AJR believes that authors should be given sufficient space to articulate themselves. However, authors are encouraged not to exceed six thousand words (6000). Authors whose papers exceed this length may be asked to shorten their papers before they are sent out for refereeing. 

10. Foreign language:

Papers would be accepted in French and Portuguese. However, abstract must be supplied in both English language and the compositional language.  

11. Speeches:

Since much of what we do relate to speeches, we advise authors to use edited version of speeches as much as possible. In case of transcription, authors should number the paragraphs for reference purposes. For example:

 

1) FELLOW Nigerians, we give praise and honour to God Almighty for this day specially appointed by God Himself. Everything created by God has its destiny and it is the destiny of all of us to see this day.

2) Twelve months ago, no one could have predicted the series of stunning events that made it possible for democratic elections to be held at the Local Government level, the State level, and culminating in the National Assembly Elections. . .  (Paragraph numbering mine)

      NB: The journal favours mostly Harvard style.

12. Page Fees

Please be advised that as from 2022, AJR will be charging page fees to cover production cost and postage. Cost per page will be R100 (ZAR) per page and $10 per page (USD for contributors from Europe and America). Payment should only be made when the paper has been approved for publication.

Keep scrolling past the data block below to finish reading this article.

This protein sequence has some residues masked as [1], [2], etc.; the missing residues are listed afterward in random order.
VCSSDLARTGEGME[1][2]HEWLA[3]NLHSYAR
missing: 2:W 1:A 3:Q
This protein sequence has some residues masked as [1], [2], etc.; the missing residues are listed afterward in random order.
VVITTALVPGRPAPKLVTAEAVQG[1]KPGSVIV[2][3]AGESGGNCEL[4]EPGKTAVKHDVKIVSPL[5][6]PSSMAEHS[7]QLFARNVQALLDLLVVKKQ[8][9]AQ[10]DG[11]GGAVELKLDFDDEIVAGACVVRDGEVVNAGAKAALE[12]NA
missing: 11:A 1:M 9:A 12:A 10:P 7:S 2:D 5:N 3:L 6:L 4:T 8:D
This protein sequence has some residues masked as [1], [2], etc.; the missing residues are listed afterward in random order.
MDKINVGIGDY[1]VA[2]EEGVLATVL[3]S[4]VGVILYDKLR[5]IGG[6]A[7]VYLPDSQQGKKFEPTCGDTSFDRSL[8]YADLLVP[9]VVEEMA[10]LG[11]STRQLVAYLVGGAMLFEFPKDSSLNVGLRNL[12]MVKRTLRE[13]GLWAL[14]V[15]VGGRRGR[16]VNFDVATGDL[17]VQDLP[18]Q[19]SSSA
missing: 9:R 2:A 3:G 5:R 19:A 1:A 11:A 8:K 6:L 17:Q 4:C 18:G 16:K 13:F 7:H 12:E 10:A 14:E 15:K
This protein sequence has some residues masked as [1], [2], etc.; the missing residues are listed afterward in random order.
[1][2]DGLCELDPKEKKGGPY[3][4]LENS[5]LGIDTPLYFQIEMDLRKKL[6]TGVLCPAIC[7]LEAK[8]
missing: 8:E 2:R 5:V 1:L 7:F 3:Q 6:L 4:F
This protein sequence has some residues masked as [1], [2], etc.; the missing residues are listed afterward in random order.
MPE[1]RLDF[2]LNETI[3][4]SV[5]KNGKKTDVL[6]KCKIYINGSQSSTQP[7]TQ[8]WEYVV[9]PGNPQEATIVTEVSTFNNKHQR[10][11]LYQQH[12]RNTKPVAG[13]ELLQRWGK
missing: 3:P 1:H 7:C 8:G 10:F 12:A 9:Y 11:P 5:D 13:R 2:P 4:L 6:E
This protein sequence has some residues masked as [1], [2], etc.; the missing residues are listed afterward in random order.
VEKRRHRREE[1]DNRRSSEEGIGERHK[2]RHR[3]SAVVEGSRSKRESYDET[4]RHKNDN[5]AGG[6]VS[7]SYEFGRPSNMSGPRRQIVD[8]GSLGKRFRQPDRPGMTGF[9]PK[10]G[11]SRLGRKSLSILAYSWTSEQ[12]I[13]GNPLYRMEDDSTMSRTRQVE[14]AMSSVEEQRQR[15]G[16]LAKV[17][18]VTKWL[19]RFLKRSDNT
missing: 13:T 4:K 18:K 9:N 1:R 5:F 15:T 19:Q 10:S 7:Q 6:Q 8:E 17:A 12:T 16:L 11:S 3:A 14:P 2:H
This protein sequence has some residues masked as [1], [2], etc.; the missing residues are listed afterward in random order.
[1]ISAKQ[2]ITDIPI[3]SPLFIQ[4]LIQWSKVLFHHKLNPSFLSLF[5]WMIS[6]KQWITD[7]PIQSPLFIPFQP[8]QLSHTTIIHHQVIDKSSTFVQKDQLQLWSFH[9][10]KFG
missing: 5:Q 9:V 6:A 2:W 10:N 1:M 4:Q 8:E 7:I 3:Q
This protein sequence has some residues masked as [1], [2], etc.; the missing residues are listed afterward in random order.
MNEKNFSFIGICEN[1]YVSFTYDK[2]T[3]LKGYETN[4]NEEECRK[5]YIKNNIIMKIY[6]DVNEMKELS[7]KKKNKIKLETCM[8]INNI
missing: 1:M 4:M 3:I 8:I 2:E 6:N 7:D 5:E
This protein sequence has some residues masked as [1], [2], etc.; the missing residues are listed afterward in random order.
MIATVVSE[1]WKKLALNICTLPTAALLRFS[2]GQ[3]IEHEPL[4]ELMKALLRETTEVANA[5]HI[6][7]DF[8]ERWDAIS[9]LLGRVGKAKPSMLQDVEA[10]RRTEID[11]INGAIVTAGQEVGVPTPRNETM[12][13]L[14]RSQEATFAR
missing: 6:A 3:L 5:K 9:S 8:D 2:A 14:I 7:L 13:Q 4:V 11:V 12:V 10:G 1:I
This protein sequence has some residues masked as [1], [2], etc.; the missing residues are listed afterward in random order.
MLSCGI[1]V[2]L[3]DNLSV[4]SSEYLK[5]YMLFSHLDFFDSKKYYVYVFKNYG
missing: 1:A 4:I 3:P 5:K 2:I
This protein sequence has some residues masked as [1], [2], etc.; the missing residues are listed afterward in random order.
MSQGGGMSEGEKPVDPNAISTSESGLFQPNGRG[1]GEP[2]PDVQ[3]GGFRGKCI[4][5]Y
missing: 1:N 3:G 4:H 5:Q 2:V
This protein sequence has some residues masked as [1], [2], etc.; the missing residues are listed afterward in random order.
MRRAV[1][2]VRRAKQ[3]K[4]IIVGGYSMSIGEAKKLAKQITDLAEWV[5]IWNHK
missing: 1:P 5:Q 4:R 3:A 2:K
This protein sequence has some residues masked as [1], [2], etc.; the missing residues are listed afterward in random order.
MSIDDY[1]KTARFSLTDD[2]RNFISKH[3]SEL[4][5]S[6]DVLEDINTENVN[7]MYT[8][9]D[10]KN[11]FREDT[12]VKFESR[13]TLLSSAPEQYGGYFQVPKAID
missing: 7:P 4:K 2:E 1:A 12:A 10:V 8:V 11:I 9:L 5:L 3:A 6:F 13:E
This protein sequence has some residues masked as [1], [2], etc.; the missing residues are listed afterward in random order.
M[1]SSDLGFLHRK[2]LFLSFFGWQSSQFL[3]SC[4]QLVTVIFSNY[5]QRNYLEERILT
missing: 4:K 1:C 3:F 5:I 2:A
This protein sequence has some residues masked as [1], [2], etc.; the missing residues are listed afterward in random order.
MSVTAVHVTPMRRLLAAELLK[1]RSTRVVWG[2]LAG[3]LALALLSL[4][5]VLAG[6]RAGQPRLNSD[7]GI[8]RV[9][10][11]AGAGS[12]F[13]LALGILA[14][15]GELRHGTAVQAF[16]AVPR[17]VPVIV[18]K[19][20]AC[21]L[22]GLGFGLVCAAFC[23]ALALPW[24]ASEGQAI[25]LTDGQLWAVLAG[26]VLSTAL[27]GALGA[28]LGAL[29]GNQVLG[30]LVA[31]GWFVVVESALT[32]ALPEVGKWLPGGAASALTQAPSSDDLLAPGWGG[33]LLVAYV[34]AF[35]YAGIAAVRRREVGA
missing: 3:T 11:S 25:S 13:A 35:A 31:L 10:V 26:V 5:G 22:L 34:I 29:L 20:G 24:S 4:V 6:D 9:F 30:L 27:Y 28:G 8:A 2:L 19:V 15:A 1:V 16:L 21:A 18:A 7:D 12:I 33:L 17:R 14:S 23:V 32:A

13. Conflict of Interest

Reviewers and potential contributors are encouraged to declare any form of conflict of interest that might be involved, either in the evaluation of papers, or, in submission of papers to be considered for publication by AJR Editorial Board.

14. Authors’ Details

Given the blind review policy of the journal, the first page of submissions should include authors’ names, affiliation and titles of paper only.

15. Accreditation Matters

The African Journal of Rhetoric (AJR) is SAPSE accredited and subscribes to the codes of Best of peer review best practices. In addition to the present Editorial Guidelines, read ASSaf Code of Best practices by visiting the following URL:                  https://www.assaf.org.za/files/2012/09/National-Code-of-Best-Practice-Body-Content-2.pdf

16. Contact:

Editor

AJR: African Journal of Rhetoric

Emails: aar.southafrica@gmail.com; aar@afrhet.org

URL AJR:

http://reference.sabinet.co.za/sa_epublication/aar_rhetoric

URL AAR: www.afrhet.org

Individual Subscription: $50

Institutional (South Africa): R6500

Institutional (International): $500